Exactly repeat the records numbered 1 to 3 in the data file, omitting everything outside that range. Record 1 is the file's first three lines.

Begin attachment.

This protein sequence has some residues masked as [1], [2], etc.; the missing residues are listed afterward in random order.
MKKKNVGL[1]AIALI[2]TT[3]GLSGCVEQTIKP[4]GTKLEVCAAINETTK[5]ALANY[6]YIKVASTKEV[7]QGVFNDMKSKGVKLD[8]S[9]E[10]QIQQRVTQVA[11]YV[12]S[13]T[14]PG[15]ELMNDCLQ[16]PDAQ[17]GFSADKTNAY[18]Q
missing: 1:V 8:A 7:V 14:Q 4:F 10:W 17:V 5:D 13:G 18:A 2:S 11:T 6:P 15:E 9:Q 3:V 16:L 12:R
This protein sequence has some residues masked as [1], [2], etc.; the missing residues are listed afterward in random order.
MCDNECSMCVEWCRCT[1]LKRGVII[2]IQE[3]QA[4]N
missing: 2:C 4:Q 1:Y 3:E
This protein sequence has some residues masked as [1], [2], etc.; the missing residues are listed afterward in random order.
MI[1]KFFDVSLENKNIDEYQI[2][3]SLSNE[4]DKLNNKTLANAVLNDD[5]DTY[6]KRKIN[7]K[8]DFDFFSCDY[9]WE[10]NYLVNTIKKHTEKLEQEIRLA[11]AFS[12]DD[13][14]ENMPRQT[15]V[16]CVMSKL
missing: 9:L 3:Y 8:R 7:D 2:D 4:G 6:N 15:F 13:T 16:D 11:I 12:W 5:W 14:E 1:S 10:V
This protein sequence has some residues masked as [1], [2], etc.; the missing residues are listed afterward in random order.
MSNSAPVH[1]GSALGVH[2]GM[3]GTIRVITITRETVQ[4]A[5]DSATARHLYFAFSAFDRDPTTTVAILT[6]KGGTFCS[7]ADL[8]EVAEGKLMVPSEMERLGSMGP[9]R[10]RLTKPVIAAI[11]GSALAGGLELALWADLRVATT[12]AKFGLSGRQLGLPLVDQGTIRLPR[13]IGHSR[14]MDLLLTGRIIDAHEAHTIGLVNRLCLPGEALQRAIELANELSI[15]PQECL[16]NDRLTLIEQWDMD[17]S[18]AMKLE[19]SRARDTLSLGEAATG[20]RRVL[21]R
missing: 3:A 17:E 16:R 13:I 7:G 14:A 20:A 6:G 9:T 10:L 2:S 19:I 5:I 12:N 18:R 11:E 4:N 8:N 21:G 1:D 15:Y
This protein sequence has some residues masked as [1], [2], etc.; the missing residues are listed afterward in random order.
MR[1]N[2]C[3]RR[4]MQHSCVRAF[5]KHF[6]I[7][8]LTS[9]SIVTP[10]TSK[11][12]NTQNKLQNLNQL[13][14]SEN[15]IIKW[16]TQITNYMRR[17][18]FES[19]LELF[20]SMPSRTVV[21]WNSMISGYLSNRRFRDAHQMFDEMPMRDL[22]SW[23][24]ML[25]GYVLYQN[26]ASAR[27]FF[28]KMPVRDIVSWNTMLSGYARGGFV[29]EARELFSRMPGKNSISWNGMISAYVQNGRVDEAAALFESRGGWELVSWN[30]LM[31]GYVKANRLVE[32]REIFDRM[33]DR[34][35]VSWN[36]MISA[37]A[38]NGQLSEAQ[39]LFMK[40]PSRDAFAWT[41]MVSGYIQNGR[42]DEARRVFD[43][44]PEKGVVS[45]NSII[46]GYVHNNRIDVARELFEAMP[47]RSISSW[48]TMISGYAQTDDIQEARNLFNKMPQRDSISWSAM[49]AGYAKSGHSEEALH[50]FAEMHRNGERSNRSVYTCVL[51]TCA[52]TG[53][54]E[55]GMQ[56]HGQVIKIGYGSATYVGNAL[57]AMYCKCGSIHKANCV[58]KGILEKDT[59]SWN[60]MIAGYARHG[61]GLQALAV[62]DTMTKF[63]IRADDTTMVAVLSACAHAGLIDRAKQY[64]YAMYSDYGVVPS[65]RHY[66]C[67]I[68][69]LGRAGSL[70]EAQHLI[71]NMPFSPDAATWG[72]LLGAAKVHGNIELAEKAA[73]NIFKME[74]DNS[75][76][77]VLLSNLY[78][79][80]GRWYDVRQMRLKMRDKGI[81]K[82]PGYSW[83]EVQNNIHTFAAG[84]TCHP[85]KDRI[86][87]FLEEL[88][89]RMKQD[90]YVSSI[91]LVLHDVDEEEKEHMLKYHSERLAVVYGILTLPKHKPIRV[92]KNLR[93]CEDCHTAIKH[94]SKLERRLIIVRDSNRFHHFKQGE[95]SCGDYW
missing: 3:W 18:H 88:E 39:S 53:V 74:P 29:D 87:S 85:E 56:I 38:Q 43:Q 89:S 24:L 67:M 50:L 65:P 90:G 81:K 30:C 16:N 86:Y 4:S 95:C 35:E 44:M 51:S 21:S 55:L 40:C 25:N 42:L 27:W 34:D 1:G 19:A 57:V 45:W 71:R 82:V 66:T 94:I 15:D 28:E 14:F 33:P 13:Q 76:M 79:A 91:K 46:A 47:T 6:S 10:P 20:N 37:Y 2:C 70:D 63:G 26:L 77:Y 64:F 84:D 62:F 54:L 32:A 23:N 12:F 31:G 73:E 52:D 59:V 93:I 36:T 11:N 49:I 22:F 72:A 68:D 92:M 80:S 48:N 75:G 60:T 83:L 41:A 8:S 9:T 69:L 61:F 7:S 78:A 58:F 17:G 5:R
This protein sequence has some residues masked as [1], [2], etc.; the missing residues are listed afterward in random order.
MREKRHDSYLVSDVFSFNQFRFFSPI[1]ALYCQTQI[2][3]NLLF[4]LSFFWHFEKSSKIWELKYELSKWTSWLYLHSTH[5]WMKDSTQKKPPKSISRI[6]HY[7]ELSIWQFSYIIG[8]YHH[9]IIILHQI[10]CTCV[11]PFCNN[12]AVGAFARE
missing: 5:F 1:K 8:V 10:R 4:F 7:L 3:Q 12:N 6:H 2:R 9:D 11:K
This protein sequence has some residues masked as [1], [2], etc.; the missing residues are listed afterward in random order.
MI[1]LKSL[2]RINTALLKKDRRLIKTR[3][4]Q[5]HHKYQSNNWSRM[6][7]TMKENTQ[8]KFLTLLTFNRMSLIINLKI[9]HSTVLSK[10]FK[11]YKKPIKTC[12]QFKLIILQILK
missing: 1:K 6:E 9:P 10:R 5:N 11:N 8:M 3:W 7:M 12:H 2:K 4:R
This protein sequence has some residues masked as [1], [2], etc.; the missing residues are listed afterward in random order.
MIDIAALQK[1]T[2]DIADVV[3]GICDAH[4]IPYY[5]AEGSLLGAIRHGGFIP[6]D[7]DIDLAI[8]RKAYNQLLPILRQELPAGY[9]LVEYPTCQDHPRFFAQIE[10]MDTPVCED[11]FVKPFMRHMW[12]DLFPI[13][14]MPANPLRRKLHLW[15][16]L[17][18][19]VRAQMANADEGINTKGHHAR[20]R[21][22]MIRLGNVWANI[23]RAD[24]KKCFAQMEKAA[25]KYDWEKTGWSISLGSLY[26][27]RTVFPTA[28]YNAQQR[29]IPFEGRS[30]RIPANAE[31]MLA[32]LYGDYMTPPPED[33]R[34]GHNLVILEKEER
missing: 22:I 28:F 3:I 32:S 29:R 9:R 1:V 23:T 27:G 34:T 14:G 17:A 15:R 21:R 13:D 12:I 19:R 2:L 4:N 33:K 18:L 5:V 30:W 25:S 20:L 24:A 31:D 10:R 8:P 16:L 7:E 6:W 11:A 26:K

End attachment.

This protein sequence has some residues masked as [1], [2], etc.; the missing residues are listed afterward in random order.
MKKKNVGL[1]AIALI[2]TT[3]GLSGCVEQTIKP[4]GTKLEVCAAINETTK[5]ALANY[6]YIKVASTKEV[7]QGVFNDMKSKGVKLD[8]S[9]E[10]QIQQRVTQVA[11]YV[12]S[13]T[14]PG[15]ELMNDCLQ[16]PDAQ[17]GFSADKTNAY[18]Q
missing: 1:V 8:A 7:V 14:Q 4:F 10:W 17:V 5:D 13:G 18:A 2:S 11:T 6:P 15:E 9:Q 3:V 16:L 12:R
This protein sequence has some residues masked as [1], [2], etc.; the missing residues are listed afterward in random order.
MCDNECSMCVEWCRCT[1]LKRGVII[2]IQE[3]QA[4]N
missing: 2:C 4:Q 1:Y 3:E
This protein sequence has some residues masked as [1], [2], etc.; the missing residues are listed afterward in random order.
MI[1]KFFDVSLENKNIDEYQI[2][3]SLSNE[4]DKLNNKTLANAVLNDD[5]DTY[6]KRKIN[7]K[8]DFDFFSCDY[9]WE[10]NYLVNTIKKHTEKLEQEIRLA[11]AFS[12]DD[13][14]ENMPRQT[15]V[16]CVMSKL
missing: 9:L 3:Y 8:R 7:D 2:D 4:G 6:N 15:F 13:T 16:D 11:I 12:W 5:W 14:E 1:S 10:V